Multiple Sclerosis Centers of Excellence
Where There's a Will, There's a Way
Edward Robertson -- Green Cove Springs, FL
There is a history of men joining the Navy in my family and following my graduation from high school, I decided that was something I wanted to do as well. I was a Naval aircrewman, with much of my time spent in the back of a P-3 Orion (long-range, anti-submarine warfare patrol aircraft), and I was an instructor for many years. I gladly dedicated almost 22 years of my life to the Navy. When I look back at my years in service, I can see how the Navy gave me an opportunity to pursue my interests as well as develop skills that I continue to use every day.
My first experience with MS occurred in the fall of 1987. I was stationed in Maine and my Squadron was deploying to Keflavik, Iceland. While in route, both of my legs went numb from the middle of my thighs to my toes. I was examined by a flight surgeon, but he couldn’t find anything wrong with me. He said the numbness was likely a result of my body acclimating to the cold weather. This didn’t make sense to me, but 3 weeks later the numbness went away and life went back to normal.
From about 1990 to 1995, I experienced an MS exacerbation about every 18 months, with each episode lasting a few weeks. The episodes started to feel like normal to me and I chalked it up to the aging process. From 1996 to 1999, I found that my legs were numb and tingling almost every day. I was sent to a neurologist at one point, but she couldn’t find anything wrong with me. Following an incident where I broke my ankle while running and my legs were shaking horribly in front of the flight surgeon examining me, I was sent to a neurologist who did a spinal tap and MRI. The very next day I was told that I had MS.
At the time, I had never heard of MS. I told my family about my diagnosis and my mother told me that my cousin had recently been diagnosed with MS as well. I wanted to learn all I could about the disease so I researched it on my own. I started an MS medication right away and the medication helped control my symptoms. I was devastated by my diagnosis of MS and unsure of my future. I had just been promoted to Senior Chief Petty Officer, transferred to a new Command, and I didn’t want to leave the Navy. While I knew I couldn’t fly anymore, I found there were a lot of other things I could still do in the Navy. I spent another couple of years at the training Command until I retired in 2003.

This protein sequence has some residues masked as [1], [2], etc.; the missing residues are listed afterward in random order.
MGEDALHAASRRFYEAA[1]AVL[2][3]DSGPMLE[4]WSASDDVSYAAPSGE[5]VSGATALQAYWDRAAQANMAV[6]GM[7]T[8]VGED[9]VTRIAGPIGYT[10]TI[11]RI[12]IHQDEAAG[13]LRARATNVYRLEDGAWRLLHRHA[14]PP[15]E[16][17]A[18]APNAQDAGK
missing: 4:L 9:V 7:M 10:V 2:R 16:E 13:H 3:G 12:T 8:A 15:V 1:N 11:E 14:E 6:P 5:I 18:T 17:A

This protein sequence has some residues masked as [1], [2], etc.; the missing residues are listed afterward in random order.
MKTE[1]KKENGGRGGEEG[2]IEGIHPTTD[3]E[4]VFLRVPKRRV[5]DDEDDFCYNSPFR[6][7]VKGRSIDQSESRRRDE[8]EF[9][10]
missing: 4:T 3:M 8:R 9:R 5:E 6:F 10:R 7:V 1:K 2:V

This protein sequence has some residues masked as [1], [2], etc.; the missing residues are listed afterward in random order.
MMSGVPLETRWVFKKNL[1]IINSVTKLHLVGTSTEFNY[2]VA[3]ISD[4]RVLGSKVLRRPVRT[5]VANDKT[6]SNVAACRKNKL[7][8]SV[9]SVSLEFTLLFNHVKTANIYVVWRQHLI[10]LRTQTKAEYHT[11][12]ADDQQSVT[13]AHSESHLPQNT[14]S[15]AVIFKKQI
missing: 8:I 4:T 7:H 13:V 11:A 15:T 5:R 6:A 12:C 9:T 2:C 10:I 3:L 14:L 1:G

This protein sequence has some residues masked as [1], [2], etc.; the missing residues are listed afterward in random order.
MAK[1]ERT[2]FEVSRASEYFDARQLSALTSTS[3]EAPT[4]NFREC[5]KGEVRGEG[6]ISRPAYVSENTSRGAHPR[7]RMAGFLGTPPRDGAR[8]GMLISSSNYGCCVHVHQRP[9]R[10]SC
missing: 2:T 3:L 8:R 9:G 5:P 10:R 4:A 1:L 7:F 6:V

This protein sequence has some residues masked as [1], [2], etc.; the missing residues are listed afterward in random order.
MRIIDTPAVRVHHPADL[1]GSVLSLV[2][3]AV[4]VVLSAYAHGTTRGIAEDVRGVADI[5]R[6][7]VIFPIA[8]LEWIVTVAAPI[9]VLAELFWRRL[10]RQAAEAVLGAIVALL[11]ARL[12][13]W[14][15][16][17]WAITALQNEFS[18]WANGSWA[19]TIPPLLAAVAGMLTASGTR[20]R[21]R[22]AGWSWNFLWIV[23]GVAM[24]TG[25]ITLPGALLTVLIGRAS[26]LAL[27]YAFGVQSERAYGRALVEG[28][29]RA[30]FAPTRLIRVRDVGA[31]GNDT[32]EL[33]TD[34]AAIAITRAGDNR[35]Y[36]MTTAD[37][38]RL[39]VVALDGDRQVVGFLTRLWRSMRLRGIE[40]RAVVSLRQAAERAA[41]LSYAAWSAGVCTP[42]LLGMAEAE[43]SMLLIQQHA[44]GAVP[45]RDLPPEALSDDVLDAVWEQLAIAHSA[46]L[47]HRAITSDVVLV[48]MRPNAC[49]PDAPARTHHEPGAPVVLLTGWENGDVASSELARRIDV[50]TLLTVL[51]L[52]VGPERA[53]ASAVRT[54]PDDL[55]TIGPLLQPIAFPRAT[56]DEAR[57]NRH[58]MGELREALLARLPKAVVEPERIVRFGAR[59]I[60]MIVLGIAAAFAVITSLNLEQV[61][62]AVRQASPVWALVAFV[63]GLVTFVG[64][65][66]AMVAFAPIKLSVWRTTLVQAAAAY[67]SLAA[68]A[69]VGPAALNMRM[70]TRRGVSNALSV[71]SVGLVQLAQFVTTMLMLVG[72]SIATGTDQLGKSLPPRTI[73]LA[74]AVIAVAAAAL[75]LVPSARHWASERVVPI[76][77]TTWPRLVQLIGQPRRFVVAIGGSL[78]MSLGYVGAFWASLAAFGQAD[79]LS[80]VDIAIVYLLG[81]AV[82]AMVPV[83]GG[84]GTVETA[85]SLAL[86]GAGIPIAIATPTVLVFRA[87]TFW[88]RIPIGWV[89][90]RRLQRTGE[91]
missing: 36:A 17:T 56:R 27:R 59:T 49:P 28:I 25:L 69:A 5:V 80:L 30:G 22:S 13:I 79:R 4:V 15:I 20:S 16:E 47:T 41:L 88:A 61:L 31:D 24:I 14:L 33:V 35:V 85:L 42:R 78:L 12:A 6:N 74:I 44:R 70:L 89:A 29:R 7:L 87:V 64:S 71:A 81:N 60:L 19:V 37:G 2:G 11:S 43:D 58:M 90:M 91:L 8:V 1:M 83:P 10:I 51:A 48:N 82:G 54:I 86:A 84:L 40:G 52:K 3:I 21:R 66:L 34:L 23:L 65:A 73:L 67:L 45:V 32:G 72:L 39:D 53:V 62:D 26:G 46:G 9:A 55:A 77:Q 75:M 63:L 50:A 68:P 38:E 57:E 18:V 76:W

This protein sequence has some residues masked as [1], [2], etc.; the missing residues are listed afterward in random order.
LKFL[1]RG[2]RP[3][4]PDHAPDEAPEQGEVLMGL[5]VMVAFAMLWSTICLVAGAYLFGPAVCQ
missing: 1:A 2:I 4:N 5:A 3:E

Following my retirement, I found that I qualified for Vocational Rehabilitation through the VA. I decided to attend college and earn a degree in teaching. I enjoyed being an instructor in the Navy and this seemed like a good second career for me. I earned a bachelor’s degree in elementary education and I substituted and tutored for a couple of years. Although I enjoyed teaching young children, aviation was a part of me. In 2010, I was hired by an aviation systems engineering company (ASEC) to write curricula for a new Navy aircraft.
I thought my diagnosis of MS would cause me to have to change my whole life, but I’m still able to do most of the things I enjoy. While in the Navy, I was passionate about aviation and teaching. I fulfill that passion every day even though I’m not up in the air. I’m also passionate about staying active and keeping fit. Though I’m no longer able to run long distances, I’ve found ways to keep myself active and fit.
I participated in the National MS Society “Bike MS” for 3 consecutive years. I found riding a bike for exercise was just as enjoyable as running. The VA I receive my MS care from uses telehealth for some of their rehabilitation programs. The idea that I could participate in an exercise program from the comfort of my home was very appealing and I jumped at the opportunity to participate. The first tele-rehabilitation program I participated in required me to remotely sign into a video conferencing system and exercise using resistance bands. There were other Veterans exercising at the same time and we would chat and exercise together, which was enjoyable. After about a year, I was released from the program.
I then participated in the Brooks Adaptive Sports and Recreation Program where I used handcycles for exercise. It was challenging for me to attend the sessions and after a short time, my arm strength weakened, making it difficult to participate. I left the Brooks Program and a few months later, I learned about a new tele-rehabilitation program at my VA. As a participant in the program, an exercise routine was developed for my specific needs. The program is similar to playing a video game, but my body is the game pad. It’s a lot of fun to do and I look forward to exercising. The exercises are helping me increase my strength and I’m hoping I can soon participate again in the Brooks Program.
They say, “If you don’t use it, you’ll lose it!” and I’m doing my best to keep myself healthy and active. I have days where I find it difficult to stay active or I can’t seem to find the time to fit everything in. On those days, I remember my motivators and this helps me reach my goals. I’ve been married for 30 years to Barbara, a wonderful woman who provides me with limitless support. I have three amazing sons who continue to bring me a tremendous amount of joy. I’m surrounded by family and friends who care about me. I’ve accomplished so many things in my life and have experienced some great adventures. I’m doing all I can to make sure I’m ready for the next adventure.
(from fall 2015 newsletter)